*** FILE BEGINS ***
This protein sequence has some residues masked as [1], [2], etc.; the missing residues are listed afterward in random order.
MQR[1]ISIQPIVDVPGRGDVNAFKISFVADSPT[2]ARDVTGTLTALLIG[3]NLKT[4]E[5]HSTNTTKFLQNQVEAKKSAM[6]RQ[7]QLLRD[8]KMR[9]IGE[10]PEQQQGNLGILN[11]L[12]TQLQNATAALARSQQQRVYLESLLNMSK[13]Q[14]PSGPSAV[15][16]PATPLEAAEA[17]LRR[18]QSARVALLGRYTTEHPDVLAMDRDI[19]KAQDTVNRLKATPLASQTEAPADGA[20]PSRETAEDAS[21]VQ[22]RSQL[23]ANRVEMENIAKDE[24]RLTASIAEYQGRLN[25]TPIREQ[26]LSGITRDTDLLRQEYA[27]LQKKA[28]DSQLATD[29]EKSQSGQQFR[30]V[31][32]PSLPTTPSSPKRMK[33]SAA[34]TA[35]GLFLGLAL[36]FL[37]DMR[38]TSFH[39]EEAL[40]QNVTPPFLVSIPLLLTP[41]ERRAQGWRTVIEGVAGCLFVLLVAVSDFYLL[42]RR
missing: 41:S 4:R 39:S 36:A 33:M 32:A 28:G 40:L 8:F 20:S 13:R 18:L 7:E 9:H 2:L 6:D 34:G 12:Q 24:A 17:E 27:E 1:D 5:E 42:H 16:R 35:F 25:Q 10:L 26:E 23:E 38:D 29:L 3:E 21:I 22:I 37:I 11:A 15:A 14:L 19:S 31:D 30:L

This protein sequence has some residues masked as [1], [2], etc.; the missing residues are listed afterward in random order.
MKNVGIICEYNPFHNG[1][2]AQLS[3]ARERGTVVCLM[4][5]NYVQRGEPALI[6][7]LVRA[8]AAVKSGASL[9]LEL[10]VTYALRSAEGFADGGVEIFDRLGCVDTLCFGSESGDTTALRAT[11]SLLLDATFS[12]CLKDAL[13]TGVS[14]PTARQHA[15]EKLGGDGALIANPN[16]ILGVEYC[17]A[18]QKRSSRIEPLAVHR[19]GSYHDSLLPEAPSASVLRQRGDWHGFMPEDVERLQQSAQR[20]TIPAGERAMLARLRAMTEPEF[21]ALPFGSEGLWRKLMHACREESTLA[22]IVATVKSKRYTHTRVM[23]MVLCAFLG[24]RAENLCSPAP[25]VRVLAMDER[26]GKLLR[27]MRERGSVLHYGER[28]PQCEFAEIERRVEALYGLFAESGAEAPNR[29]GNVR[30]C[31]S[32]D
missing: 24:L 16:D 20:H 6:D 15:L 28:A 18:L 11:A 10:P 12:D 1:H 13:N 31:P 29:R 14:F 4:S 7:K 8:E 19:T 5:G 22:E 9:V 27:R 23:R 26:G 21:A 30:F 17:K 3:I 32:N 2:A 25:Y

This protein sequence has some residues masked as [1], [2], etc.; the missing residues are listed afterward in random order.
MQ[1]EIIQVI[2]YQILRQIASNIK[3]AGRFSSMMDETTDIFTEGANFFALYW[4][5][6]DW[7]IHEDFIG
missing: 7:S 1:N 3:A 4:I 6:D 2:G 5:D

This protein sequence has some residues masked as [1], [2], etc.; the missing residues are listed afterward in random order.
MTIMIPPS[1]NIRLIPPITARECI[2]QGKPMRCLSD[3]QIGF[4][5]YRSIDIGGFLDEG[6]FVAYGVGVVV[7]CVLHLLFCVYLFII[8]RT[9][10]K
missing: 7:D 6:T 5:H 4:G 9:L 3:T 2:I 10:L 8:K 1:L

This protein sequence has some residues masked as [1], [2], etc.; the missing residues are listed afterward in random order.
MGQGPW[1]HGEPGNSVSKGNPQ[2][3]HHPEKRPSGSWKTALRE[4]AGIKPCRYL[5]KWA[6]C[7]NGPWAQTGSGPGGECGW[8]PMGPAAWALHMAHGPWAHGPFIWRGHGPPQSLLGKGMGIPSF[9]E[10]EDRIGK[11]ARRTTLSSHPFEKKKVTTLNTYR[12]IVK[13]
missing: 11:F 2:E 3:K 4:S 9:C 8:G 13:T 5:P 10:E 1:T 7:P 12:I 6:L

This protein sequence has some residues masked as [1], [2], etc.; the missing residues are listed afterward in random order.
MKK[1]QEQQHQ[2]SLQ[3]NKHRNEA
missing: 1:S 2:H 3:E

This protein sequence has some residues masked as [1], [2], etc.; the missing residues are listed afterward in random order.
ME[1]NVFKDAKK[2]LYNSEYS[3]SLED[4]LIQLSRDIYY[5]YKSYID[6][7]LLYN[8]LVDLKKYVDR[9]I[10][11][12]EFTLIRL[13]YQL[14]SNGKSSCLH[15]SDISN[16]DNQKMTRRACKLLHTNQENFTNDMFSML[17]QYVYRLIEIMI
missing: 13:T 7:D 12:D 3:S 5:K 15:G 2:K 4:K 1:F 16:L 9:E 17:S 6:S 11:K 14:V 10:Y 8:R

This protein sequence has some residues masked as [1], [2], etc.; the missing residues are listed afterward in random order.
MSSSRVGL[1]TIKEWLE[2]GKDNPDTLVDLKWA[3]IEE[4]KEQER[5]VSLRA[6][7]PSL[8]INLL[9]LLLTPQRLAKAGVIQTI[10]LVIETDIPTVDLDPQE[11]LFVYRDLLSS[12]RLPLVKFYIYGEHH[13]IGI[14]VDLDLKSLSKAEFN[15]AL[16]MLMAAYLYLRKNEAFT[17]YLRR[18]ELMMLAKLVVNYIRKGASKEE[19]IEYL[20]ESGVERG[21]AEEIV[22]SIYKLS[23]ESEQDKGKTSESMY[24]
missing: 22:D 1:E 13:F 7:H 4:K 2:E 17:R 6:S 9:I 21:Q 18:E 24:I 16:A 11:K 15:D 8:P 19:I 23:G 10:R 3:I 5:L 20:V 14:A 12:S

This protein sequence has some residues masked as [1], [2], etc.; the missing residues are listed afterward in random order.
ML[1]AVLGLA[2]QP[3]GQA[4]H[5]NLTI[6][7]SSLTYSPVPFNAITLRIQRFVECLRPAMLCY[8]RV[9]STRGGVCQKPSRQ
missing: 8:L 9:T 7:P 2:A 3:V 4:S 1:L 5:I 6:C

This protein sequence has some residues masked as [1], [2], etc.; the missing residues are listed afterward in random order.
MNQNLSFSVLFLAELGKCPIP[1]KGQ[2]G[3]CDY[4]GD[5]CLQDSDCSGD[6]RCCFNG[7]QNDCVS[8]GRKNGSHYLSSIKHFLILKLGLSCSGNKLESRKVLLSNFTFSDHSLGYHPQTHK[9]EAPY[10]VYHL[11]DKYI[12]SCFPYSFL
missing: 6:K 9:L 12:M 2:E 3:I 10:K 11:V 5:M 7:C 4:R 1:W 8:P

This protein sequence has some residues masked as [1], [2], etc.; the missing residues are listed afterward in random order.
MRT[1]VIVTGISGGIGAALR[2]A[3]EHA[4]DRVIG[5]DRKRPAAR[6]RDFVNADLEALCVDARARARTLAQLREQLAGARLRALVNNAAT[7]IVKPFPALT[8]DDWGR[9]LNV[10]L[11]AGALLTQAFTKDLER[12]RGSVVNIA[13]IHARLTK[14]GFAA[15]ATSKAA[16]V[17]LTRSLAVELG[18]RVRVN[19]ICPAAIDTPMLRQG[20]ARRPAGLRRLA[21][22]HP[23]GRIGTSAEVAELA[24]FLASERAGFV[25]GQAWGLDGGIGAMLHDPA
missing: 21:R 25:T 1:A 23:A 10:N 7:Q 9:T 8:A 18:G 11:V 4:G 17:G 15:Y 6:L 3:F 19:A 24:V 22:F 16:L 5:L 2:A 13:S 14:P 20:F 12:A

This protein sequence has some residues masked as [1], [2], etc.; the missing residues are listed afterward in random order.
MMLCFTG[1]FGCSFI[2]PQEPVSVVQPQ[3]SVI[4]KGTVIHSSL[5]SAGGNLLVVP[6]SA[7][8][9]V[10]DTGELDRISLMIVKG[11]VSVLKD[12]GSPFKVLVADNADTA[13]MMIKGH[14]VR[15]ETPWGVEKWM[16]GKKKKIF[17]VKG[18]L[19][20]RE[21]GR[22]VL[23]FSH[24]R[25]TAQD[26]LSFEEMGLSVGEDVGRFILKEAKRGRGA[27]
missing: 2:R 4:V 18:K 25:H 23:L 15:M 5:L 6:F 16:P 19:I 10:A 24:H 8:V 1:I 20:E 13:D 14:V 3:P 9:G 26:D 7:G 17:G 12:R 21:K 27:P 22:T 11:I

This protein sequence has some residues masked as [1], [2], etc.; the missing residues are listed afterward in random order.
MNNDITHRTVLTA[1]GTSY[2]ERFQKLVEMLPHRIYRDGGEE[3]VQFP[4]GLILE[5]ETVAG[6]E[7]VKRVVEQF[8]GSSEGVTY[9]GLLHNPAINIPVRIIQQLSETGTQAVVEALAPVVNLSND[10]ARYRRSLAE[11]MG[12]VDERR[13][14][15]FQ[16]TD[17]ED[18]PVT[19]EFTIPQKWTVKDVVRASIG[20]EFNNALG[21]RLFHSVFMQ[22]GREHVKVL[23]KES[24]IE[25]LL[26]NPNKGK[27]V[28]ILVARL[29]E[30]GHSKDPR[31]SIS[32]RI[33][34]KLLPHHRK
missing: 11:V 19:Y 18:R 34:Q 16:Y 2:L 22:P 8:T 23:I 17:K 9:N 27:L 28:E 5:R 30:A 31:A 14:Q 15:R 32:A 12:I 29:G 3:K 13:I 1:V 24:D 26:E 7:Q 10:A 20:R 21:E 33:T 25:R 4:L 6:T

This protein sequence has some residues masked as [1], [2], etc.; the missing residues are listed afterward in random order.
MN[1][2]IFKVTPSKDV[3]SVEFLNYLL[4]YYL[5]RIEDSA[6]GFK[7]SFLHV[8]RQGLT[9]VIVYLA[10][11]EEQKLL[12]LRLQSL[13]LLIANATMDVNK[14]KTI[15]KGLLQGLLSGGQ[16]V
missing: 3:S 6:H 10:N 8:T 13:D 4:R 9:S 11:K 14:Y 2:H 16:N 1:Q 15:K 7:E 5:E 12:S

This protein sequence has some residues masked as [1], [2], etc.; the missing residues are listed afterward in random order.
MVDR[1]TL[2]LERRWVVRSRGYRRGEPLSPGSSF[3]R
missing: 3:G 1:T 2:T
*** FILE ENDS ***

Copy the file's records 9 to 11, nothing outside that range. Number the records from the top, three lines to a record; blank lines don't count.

This protein sequence has some residues masked as [1], [2], etc.; the missing residues are listed afterward in random order.
ML[1]AVLGLA[2]QP[3]GQA[4]H[5]NLTI[6][7]SSLTYSPVPFNAITLRIQRFVECLRPAMLCY[8]RV[9]STRGGVCQKPSRQ
missing: 8:L 9:T 7:P 2:A 3:V 4:S 1:L 5:I 6:C

This protein sequence has some residues masked as [1], [2], etc.; the missing residues are listed afterward in random order.
MNQNLSFSVLFLAELGKCPIP[1]KGQ[2]G[3]CDY[4]GD[5]CLQDSDCSGD[6]RCCFNG[7]QNDCVS[8]GRKNGSHYLSSIKHFLILKLGLSCSGNKLESRKVLLSNFTFSDHSLGYHPQTHK[9]EAPY[10]VYHL[11]DKYI[12]SCFPYSFL
missing: 6:K 9:L 12:M 2:E 3:I 10:K 11:V 5:M 7:C 4:R 1:W 8:P

This protein sequence has some residues masked as [1], [2], etc.; the missing residues are listed afterward in random order.
MRT[1]VIVTGISGGIGAALR[2]A[3]EHA[4]DRVIG[5]DRKRPAAR[6]RDFVNADLEALCVDARARARTLAQLREQLAGARLRALVNNAAT[7]IVKPFPALT[8]DDWGR[9]LNV[10]L[11]AGALLTQAFTKDLER[12]RGSVVNIA[13]IHARLTK[14]GFAA[15]ATSKAA[16]V[17]LTRSLAVELG[18]RVRVN[19]ICPAAIDTPMLRQG[20]ARRPAGLRRLA[21][22]HP[23]GRIGTSAEVAELA[24]FLASERAGFV[25]GQAWGLDGGIGAMLHDPA
missing: 21:R 25:T 1:A 23:A 10:N 7:Q 9:T 8:A 18:G 11:V 4:G 17:G 15:Y 6:L 3:F 19:A 24:V 22:F 16:L 5:L 2:A 13:S 14:P 20:F 12:A